RALEIGH, N.C. (AP) — Architect Louis Cherry sees the two-story structure — with its exposed beams, masonry piers, deep overhangs and shallow-pitched roof — as a "contemporary interpretation" of the Craftsman-style homes that dot the city's Historic Oakwood District.
But to some of Cherry's neighbors, the cypress-sided house at 516 Euclid Street is just Frank Lloyd Wrong. And nearly six months into construction, with the home roughly 85 percent finished, Cherry and wife Marsha Gordon face the real possibility that they might have to tear down their dream house.
"It was very much our intention to design and build a house that people would really like and accept," Cherry said on a recent overcast morning as he and Gordon stood in the shell of what they hope will be their master bedroom. "It was very surprising to us that there's been this reaction, as if this is some crazy, modernist intervention."
Decisions by historic zoning districts are appealed all the time. But John Hildreth, a vice president of the National Trust for Historic Preservation, says this is one case with a bit of a twist.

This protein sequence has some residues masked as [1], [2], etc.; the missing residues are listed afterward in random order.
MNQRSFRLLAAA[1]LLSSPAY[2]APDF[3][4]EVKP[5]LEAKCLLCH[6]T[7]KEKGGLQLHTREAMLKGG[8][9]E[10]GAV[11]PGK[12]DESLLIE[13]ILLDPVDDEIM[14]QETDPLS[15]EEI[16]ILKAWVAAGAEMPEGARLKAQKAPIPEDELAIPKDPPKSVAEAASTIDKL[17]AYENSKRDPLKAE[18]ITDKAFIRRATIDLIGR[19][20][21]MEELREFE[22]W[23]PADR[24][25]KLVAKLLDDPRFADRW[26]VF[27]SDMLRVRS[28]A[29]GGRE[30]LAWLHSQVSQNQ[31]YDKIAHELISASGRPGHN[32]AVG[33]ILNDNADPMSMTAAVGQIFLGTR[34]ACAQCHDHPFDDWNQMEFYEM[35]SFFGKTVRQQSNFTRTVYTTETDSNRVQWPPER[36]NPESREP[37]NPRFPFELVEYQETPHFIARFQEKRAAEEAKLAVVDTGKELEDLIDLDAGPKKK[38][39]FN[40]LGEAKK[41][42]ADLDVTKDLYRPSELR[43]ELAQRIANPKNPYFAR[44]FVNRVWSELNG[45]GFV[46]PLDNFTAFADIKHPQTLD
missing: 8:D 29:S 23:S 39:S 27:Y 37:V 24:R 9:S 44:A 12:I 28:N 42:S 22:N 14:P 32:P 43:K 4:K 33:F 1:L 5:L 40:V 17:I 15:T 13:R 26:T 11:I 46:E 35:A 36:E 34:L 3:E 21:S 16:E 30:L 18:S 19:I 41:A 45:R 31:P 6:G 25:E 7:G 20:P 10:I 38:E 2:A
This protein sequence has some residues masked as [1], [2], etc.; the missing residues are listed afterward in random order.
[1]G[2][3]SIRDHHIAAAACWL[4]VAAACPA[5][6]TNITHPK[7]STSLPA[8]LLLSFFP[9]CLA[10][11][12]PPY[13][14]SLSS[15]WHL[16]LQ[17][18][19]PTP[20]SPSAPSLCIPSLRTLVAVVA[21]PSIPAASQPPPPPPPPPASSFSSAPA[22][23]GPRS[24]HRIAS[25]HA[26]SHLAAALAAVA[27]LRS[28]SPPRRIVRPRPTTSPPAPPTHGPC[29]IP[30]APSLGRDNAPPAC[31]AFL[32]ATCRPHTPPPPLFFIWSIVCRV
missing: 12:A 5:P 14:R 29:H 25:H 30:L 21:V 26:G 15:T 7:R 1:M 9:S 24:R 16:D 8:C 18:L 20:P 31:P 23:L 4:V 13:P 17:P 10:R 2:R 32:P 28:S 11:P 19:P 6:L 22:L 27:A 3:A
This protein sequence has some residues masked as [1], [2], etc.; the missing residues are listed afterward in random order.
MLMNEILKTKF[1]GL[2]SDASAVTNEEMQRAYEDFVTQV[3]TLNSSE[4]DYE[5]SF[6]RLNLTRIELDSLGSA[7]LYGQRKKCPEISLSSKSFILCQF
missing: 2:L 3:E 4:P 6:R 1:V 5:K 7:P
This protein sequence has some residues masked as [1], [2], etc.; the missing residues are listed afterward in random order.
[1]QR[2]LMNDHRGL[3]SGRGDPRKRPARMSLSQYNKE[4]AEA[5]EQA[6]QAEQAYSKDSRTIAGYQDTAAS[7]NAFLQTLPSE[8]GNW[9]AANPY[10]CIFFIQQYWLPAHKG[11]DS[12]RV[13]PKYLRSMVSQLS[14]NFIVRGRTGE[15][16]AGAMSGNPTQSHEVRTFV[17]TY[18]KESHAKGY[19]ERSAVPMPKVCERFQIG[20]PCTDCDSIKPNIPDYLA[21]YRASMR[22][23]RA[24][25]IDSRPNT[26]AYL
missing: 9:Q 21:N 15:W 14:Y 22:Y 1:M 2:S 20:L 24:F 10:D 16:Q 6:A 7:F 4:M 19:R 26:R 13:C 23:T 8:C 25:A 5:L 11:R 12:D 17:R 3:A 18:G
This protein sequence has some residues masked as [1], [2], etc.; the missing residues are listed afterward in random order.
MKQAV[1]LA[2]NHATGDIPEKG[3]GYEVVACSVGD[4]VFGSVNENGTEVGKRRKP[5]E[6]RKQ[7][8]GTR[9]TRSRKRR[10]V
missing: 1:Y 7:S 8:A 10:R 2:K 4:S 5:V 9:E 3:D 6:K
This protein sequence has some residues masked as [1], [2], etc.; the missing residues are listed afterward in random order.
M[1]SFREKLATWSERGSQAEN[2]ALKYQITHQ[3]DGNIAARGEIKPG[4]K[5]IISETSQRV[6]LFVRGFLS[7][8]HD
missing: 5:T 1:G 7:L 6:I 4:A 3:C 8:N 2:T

"In the way it's gone forward, and with construction being as far along as it is, to have that kind of action taken, it's pretty unusual," says Hildreth, based in Charleston, S.C.
The fight between neighbors began last September, when the Raleigh Historic Development Commission issued a certificate of appropriateness, or COA, for the couple's 2,100-square-foot house. A few days later, Gail Wiesner, who lives in the sherbet-green bungalow across the street, filed a notice of intent to appeal.
But Cherry and Gordon proceeded with construction, saying the city advised them the appeal was merely "procedural."
Wiesner, a real estate agent, argued that the commission's COA panel violated several procedures. She called the design "garishly inappropriate" and said Cherry and Gordon "failed to meet their burden of producing competent, material, and substantial testimony and evidence to show that their proposed project preserves the special character of the Oakwood Historic District."